HBO shows now available for purchase on Google Play, HBO GO no longer needed

Well lookee here.

hbo go google play renting buying tv

If you’re one of those folks who isn’t ponying up the cash for HBO to enjoy their shows on mobile and streaming services like HBO GO, you now have a new option. Announced on the Google Play Twitter account, you can now purchase HBO content on Google Play for your Android and Chromecast streaming enjoyment.

 

The pricing seems to be competitive with what you would spend on shiny plastic discs, though it does look like there will still be a time delay between when a show is released on disc and on Play. For example, Game of Thrones only goes up to Season 2.

Still, if streaming is your bag, and you want to catch up on what all the buzz is about, you can now get your Android devices into the mix. Now if only we could talk about a standalone subscription option for HBO GO which doesn’t require me to change my cable plan…

HBO shows on Google Play

Nielsen, Twitter, and making sense of changing metrics

nielsenThis is where established companies stumble. Adaptation.

We can all agree that Nielsen’s model of ranking television is woefully dated. This antiquated notion of sampling individual families and asking them to log what they watch and when they watch it. All of this fantastic technology, you’d think by now there would be a way for users to opt-in to a piece of software which can be run as an app on a DVR or TIVO. Alas, we still don’t have that, but Nielsen is trying to take some steps to track the popularity of content moving forward.

Their preferred platform to watch? Twitter.

Now I’m not saying this is a bad idea. Twitter has shown a terrific aptitude for being culturally relevant down to the instant news might hit the internet. Those momentary and temporary interactions are great for surveying a general sense of a trend, but the biggest issuetwitter logo in social media metrics is tracking actual engagement. Often when using Twitter as benchmark we can only confidently talk about “potential impressions”. I have a couple thousand followers on Twitter, so when I tweet, there’s the POTENTIAL for a couple thousand people to encounter my message. There is, however, no concrete way to determine how many of my followers stopped to actually read my tweet.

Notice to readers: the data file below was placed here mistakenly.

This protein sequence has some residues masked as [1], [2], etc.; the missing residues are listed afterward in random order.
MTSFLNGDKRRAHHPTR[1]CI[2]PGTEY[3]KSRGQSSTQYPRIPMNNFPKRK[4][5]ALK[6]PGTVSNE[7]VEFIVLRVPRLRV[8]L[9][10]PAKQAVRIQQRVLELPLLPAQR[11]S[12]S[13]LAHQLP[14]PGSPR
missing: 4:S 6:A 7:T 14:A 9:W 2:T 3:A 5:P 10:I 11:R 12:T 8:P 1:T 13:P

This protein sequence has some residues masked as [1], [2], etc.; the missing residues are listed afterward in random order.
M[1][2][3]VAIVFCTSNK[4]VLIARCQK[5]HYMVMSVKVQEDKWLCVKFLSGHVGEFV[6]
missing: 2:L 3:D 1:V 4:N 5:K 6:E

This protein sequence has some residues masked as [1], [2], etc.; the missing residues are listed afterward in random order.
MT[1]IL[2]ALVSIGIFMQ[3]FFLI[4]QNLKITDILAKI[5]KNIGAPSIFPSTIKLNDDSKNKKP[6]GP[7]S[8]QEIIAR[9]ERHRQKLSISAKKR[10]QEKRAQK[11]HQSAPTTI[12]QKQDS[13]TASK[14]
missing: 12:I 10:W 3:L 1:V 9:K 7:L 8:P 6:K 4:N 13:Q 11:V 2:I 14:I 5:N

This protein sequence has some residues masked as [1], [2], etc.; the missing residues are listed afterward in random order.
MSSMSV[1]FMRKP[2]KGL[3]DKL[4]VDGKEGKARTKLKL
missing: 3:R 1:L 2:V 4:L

Which is why Nielsen’s announcement is so perplexing to me. My DVR knows what I watch and when I watch it, even when I’m watching live TV. It knows how long I watched a show, exactly when I turned it off, if I returned to finish a show, and whether I wanted to keep it stored on my drive. It also is able to serve me recommendations based on what I’ve watched in the past. If we’re looking for relevance, for actual metrics on TV viewing, this to me would be a more appropriate first line to partner up with.

Neilsen’s notion that they can derive viewership based on authored tweets, and extrapolate that out to people who aren’t tweeting but still watching TV seems even less accurate than their current method of tracking viewership.

I get it. Twitter is hip right now. But the other issue is one of institution. Neilsen still looks like it’s operating with the notion that once a system is constructed that operating within that structure will provide meaningful results. The way communication is generated online evolves on a daily basis, and each individual network has it’s own etiquette which also adapts to changing trends. Whats vogue today might not be tomorrow, and viewership probably changes by platform. Meaning, you’ll be likely to see some subtle yet unique trends in viewership moving from Twitter to Facebook to  Google Plus to Reddit, etc.

Combining that data with location becomes vital, not only the physical presence of where a person was when watching, but whether it came from terrestrial “air”, cable, or some web portal like Hulu or Netflix. Decisions are made every day on renewing or cancelling shows based on data generated by services like Nielsen, but I’m not sure their new strategy here is really going to make them more relevant…